Lest We Forget

OK, time to be serious.

During the build up to D Day, 6th June 1944, the Royal Air Force was called upon to provide tactical photographs of Northern France. These photos were to monitor German troop movements, defences and strategic targets vital to the success of the mission to liberate Europe from Nazi occupation and tyranny.
Only aircrews of the highest calibre and skill flew these incredibly dangerous missions, which demanded the highest precision. The aircraft were totally unarmed and often had all armour protection removed as well, speed and experience being the only protection. Additionally, most missions were also flow during daylight hours as night photographs did not contain sufficient detail.
Various types of aircraft were utilised at different times, principle were super fast versions of the famous Supermarine Spitfire, but by 1944 the fastest plane in the sky was the De Havilland Mosquito. Affectionately known as “The Wooden Wonder” or just “Mossie”. This incredible aircraft was built using composite layers of lightweight types of wood and powered by two supercharged Rolls Royce Merlin engines, giving a top speed of just over 400mph.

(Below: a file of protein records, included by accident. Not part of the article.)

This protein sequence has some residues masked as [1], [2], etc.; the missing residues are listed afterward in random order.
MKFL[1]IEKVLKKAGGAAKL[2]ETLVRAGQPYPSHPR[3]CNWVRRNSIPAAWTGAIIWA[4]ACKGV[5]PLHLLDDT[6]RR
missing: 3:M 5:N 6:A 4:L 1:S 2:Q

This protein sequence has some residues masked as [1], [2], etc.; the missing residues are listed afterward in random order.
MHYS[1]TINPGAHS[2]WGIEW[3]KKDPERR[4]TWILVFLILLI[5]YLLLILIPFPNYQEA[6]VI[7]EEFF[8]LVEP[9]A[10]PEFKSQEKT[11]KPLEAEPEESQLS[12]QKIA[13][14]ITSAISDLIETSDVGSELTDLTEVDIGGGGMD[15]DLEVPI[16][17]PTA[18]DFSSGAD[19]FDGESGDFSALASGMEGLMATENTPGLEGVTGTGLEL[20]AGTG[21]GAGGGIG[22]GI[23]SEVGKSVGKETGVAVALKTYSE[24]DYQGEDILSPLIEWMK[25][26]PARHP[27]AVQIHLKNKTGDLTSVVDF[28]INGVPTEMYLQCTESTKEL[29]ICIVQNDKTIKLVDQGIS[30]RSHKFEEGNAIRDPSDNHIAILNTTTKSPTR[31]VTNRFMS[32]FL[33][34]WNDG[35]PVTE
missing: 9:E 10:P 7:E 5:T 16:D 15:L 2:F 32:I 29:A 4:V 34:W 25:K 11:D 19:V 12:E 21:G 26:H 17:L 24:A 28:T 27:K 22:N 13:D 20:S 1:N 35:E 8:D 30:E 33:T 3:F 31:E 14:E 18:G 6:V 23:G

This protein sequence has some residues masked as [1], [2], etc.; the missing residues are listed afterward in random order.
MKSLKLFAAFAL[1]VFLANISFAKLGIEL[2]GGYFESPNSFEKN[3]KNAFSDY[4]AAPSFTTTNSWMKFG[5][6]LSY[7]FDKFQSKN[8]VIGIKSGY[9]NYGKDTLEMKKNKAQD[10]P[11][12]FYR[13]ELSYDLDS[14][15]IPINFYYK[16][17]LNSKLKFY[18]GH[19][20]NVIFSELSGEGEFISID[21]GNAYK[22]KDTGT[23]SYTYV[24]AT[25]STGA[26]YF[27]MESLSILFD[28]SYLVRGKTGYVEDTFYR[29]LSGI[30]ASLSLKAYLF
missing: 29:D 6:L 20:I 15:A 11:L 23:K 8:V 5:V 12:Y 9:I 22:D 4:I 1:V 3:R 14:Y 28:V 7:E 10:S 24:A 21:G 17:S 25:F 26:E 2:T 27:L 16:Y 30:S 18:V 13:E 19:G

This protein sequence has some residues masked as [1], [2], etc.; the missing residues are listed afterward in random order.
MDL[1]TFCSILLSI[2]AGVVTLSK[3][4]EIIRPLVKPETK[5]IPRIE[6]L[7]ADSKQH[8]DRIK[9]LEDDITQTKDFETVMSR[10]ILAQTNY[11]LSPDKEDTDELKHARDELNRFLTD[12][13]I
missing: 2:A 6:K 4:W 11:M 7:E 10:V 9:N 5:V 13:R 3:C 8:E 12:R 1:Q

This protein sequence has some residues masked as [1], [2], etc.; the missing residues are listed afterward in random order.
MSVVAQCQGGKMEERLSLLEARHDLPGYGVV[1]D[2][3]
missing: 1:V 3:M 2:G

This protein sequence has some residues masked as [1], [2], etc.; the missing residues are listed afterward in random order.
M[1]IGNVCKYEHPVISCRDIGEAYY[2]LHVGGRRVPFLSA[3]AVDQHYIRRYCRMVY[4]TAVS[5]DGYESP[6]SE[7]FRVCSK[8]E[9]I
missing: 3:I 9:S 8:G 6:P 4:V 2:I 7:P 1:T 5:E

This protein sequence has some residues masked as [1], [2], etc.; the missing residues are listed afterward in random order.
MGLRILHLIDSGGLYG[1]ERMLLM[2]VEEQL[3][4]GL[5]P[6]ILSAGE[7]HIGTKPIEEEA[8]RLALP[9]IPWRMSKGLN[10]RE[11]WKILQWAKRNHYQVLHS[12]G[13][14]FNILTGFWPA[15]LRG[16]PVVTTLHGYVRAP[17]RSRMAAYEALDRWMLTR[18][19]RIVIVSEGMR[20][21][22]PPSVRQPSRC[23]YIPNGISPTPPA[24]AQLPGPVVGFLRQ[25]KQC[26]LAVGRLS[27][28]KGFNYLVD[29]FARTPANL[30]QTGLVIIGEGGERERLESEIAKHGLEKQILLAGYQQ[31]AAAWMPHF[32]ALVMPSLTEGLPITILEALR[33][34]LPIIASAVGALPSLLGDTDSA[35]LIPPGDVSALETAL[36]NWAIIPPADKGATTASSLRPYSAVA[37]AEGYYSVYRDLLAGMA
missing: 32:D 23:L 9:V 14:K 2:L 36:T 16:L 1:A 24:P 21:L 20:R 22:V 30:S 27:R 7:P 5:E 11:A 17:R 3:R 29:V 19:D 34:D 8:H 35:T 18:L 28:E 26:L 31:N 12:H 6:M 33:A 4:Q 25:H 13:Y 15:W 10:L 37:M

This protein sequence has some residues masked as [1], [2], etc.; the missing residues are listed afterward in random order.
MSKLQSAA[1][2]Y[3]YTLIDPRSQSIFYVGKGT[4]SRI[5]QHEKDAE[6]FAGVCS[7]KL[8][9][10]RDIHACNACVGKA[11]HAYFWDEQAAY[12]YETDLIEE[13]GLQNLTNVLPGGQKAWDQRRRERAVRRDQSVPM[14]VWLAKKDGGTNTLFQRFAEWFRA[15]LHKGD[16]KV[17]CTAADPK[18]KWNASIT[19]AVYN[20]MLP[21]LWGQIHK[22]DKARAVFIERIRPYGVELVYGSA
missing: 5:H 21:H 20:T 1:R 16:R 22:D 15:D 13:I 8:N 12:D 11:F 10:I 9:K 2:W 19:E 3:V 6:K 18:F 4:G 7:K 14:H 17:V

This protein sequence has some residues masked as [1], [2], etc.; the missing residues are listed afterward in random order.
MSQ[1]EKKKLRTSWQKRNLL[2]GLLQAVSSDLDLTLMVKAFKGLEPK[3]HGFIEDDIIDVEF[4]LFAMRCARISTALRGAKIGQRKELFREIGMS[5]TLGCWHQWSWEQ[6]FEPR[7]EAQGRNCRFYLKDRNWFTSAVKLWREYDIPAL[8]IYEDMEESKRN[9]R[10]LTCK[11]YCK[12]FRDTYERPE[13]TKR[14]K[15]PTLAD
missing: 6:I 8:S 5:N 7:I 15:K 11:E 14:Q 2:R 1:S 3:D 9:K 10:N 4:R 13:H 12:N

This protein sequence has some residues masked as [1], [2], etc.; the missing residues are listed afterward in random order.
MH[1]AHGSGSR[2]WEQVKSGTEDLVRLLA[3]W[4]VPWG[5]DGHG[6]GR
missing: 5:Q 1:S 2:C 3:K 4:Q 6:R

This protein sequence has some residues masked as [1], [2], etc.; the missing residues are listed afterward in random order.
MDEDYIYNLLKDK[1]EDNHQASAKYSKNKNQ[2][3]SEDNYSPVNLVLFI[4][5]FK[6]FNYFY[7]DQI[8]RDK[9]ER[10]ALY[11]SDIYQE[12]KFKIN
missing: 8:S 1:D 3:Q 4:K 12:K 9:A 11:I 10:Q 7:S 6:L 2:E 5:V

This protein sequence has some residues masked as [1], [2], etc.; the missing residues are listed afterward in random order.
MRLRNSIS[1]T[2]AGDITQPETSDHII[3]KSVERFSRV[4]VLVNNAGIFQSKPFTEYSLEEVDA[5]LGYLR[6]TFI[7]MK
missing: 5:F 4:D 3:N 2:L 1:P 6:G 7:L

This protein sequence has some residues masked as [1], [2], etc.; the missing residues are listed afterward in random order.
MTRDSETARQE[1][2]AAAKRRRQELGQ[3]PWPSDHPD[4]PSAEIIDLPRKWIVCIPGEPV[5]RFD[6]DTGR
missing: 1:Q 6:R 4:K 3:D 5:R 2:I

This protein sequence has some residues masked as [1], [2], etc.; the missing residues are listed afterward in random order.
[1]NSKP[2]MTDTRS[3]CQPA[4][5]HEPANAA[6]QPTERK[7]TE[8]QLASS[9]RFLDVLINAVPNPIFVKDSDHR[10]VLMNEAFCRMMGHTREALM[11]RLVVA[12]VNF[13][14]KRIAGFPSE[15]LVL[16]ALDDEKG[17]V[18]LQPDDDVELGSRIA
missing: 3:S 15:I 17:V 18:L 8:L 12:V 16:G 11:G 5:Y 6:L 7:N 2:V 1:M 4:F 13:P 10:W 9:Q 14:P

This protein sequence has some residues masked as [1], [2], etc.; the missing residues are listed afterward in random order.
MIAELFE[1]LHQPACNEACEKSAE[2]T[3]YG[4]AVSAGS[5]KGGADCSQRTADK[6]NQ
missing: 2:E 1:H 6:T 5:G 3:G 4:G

20130621-215841.jpgThis is wartime photograph of a Photo Reconnaissance Mossie.
On the 5th June 1944, MM243, a PR Mossie Mk IX of 140 Squadron RAF, set out in daylight to photograph German defences in the Le Mans area.

It never returned.

Near the target it was shot down by accurate anti-aircraft artillery and crashed near the town of Bauge. Both crewmen died.

They were Flying Officer Jesse Bertram Reynolds (Pilot), Flight Sergeant Franck Earnest Brown (Navigator).

Jesse was 26, Franck 21.

Jesse had flown 16 previous photo recon missions, Franck 28.

They are buried in adjacent graves in Bauge Cemetery.

At the location where their aircraft crashed there is a simple memorial and plaque to their memory, maintained by the local community.
Today, I detoured to visit the site, pay my respects and leave a poppy cross.


20130621-221639.jpg The memorial lies on the edge of a small wood and it is difficult to imagine what the scene must have been like when the Mosquito crashed.
The place is strangely tranquil, birds were joyfully singing and the whole area had an almost ethereal feel. I’m not very religious these days, but there was definitely a presence to be felt, a warm peaceful presence.

I think that the simple inscription sums it up well, translated it says;
“They have given their lives for our freedom”.

The rest of this road trip and the freedom it encapsulates, is dedicated to Jesse and Franck.

We will remember them.